Who doesn’t know one of the largest tribes in Indonesia? Yup, the answer is the Batak tribe, even though it is famous for its rough voice, even melodious. Did you know that the majority of the tribe living in Sumatra, which is full of highlands, is a cannibal? There’s even a Human Eating Ceremony?
“Cannibalism is a phenomenon in which a living being eats similar creatures. Suppose a dog that eats a dog or a human who eats a human. Sometimes this phenomenon is called the anthropophagus (Greek anthrôpos, “man” and phagein, “to eat”). Etymologically, the word “cannibal” is a word levy from Dutch which in turn derives from Spanish; “Canibal” which means people from the Caribbean. In this area by penj (el) ajah this phenomenon was found.
Ritual of cannibalism Apart from in the Caribbean, in America this was also the case in ancient times, for example among the Anasazi, Maya and Aztec peoples. Apart from that in Asia-Pacific, cannibalism has also been found. Among others, the Batak tribe in North Sumatra, the Dayak tribe in Kalimantan, the Asmat tribe in Papua, several other tribes in West and East Papua, Fiji and other Melanesian areas. In Papua New Guinea among the Fore tribe, cannibalism causes kuru disease.
If we hear the talk of people in the city of Medan and its surroundings who tell about the Batak ethnicity in ancient times, usually some of them will tell that in ancient times the Batak tribe were human flesh eaters, aka cannibals. For a moment we think “ah this is just a lie, or just scare”.
Is that true of the story? Let’s explore some of the testimonies of these past figures.
The ritual of cannibalism is well-documented among the Batak, whose aim is to strengthen the tondi (soul) of the human flesh-eating. In particular, blood, heart, palms and soles of the feet were considered to be rich in tondi.
In Marco Polo’s memoir, who had come on an expedition on the eastern coast of Sumatra from April to September 1292, he mentioned that he met people who told about the existence of inland people who were called “man-eaters”. From secondary sources, Marco Polo recorded stories about ritual cannibalism among the “Battas” people. Although Marco Polo only lived in the coastal area, and never went directly inland to verify the story, he was able to recount the ritual.
Niccolò Da Conti (1395-1469), a Venetian who spent most of 1421 in Sumatra, during his long voyages on trade missions in Southeast Asia (1414-1439), recorded people’s lives. He wrote a brief description of the Batak inhabitants: “In parts of the island, so-called Batech cannibals live in constant war with their neighbors”.
Thomas Stamford Raffles in 1820 studied the Batak and their rituals, as well as the laws regarding human flesh consumption, writing in detail about the justifiable offenses. Raffles stated that: “It is not uncommon for people to eat their parents when they are too old to work, and for certain crimes a criminal would be eaten alive, meat eaten raw or grilled, with lime, salt and a little rice”.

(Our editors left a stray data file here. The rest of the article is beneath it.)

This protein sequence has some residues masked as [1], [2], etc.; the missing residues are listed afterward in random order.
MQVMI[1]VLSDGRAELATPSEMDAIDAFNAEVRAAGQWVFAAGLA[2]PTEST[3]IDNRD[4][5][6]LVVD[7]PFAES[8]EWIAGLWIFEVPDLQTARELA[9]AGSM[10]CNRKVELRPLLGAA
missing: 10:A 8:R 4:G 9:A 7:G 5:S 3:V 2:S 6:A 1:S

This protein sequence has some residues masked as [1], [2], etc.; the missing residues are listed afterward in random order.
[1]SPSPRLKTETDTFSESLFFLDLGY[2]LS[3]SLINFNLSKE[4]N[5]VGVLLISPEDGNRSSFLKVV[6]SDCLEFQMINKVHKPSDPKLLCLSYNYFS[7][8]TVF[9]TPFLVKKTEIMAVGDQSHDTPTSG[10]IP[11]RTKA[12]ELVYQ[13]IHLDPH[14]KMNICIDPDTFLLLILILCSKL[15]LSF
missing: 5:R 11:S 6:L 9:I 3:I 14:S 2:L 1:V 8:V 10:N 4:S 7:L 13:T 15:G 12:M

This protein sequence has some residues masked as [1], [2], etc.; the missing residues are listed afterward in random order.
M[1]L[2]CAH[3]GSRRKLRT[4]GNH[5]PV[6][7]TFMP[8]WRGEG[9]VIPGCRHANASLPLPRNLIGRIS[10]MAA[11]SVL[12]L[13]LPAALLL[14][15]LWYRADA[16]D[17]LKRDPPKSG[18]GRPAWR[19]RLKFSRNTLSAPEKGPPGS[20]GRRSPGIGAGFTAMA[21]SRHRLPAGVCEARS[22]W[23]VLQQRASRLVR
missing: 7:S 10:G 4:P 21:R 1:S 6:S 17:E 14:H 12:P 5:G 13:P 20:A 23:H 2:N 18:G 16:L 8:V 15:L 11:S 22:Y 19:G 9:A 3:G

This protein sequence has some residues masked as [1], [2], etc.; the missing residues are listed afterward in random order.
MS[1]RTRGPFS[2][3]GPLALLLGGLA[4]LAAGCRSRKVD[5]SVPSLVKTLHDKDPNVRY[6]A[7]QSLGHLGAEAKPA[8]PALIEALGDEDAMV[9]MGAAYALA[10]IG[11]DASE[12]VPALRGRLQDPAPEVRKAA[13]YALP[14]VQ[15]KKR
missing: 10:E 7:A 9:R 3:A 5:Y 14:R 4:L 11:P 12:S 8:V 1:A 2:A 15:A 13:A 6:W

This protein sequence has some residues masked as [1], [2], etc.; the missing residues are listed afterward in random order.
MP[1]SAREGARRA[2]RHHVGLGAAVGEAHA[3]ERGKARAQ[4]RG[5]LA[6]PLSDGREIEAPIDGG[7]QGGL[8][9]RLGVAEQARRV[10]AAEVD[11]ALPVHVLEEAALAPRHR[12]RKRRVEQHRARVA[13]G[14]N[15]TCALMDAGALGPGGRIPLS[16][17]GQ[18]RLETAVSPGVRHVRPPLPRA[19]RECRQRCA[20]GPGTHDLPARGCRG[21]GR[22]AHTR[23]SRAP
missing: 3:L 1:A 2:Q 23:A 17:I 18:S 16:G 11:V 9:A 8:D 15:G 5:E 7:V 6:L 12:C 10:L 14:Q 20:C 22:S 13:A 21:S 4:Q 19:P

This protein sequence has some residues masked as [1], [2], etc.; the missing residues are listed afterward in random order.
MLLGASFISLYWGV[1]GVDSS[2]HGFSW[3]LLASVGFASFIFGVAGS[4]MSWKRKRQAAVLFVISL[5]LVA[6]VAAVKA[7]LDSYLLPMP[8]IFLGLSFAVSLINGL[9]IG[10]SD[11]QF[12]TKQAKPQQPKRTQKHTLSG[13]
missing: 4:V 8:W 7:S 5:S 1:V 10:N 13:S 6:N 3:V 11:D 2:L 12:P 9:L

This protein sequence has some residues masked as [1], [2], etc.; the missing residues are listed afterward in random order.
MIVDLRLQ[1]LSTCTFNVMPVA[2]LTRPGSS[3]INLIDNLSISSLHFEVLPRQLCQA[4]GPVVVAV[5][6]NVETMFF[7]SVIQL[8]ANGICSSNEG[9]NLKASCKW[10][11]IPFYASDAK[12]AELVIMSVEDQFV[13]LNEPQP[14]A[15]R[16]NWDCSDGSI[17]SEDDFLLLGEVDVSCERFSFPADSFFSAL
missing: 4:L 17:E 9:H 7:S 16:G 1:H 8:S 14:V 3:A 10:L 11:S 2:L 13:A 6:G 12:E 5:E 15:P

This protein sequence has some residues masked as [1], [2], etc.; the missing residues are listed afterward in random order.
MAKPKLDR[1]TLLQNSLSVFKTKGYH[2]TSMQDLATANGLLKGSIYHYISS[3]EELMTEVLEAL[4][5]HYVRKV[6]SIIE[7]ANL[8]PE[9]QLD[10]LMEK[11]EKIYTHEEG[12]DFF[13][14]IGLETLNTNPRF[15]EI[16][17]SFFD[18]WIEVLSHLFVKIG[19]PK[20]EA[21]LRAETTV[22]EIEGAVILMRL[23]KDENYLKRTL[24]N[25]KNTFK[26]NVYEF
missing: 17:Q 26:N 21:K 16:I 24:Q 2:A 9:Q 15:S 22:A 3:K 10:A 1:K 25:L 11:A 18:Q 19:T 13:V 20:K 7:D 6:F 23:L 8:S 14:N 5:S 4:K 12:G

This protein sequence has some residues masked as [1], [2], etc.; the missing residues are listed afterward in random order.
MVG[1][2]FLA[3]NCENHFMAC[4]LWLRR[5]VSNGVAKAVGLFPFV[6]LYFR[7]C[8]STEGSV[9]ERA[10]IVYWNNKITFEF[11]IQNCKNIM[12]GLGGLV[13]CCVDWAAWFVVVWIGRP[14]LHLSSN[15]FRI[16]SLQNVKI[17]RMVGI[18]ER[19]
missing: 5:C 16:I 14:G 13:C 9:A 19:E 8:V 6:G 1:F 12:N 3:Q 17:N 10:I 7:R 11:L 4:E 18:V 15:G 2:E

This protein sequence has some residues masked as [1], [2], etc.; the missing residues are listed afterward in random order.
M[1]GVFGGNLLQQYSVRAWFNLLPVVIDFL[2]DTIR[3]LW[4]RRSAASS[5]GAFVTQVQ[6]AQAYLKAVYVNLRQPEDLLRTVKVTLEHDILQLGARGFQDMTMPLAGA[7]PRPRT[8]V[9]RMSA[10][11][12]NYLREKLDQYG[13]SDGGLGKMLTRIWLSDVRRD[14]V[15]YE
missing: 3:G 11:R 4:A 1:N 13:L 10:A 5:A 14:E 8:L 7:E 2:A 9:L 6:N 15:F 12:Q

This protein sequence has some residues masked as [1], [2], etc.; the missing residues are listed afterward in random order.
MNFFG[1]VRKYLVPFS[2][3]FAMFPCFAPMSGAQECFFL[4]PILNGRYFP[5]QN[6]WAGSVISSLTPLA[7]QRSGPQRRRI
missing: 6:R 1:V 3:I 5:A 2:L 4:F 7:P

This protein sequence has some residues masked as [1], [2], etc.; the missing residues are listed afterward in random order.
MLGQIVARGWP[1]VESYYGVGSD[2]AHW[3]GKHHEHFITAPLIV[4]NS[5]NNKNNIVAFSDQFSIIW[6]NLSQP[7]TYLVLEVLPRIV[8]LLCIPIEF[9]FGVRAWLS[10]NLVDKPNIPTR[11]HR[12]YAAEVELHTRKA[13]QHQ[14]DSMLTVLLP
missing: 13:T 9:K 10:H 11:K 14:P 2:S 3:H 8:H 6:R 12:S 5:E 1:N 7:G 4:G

German doctor and geographer Franz Wilhelm Junghuhn, visited the Batak lands in 1840-1841. Junghuhn spoke of the ritual of cannibalism among the Batak people (whom he called “Battaer”). Junghuhn told how after a dangerous and hungry flight, he arrived at a village where the people are very friendly. The food offered by his host turned out to be the meat of two prisoners who had been slaughtered the day before.
Oscar von Kessel visited Silindung in the 1840s, and in 1844 was perhaps the first European to observe a Batak ritual of cannibalism in which an adulterer is punished and eaten alive. Interestingly, there is a parallel description from Marsden for several important points, von Kessel stated that cannibalism is considered by the Bataks as an act based on law and its application is limited to very narrow offenses namely theft, adultery, spying, or treason. Salt, red chilies and lemon should be given by the victim’s family as a sign that they accept society’s judgment and do not think about revenge.
Ida Pfeiffer visited the Batak in August 1852, and although he did not observe any cannibalism, he was told that: “Prisoners of war were tied to a tree and beheaded all at once, but blood was carefully preserved for drinking, and sometimes made into a kind of pudding. with rice. The body is then distributed; ears, nose and feet were the exclusive property of the king, apart from claims for some. The palms, soles of the feet, meat of the head, heart and liver are made into special dishes. Meat is generally grilled and eaten with salt. The women are not allowed to take part in large public dinners ”.
In 1890, the Dutch colonial government banned cannibalism in their area of control. Rumors of Batak cannibalism persisted into the early 20th century, and it seems likely that the custom had rarely been practiced since 1816.
Along with the entry of religions in the Land of Batak, such as Christianity and Islam, all traditions of cannibalism have become extinct, and all historical records of cannibalism in the Batak land have also been destroyed. Because it is contrary to the teachings of religion that developed in the Batak Land.
Currently the Batak tribe, after abandoning all forms of barbaric behavior and cannibalism, as an inland and isolated tribe, has developed into one of the most advanced tribes in Indonesia. “
So do you still judge that Indonesia consists of only Java and Bali?
source: wikipedia, kaskus forum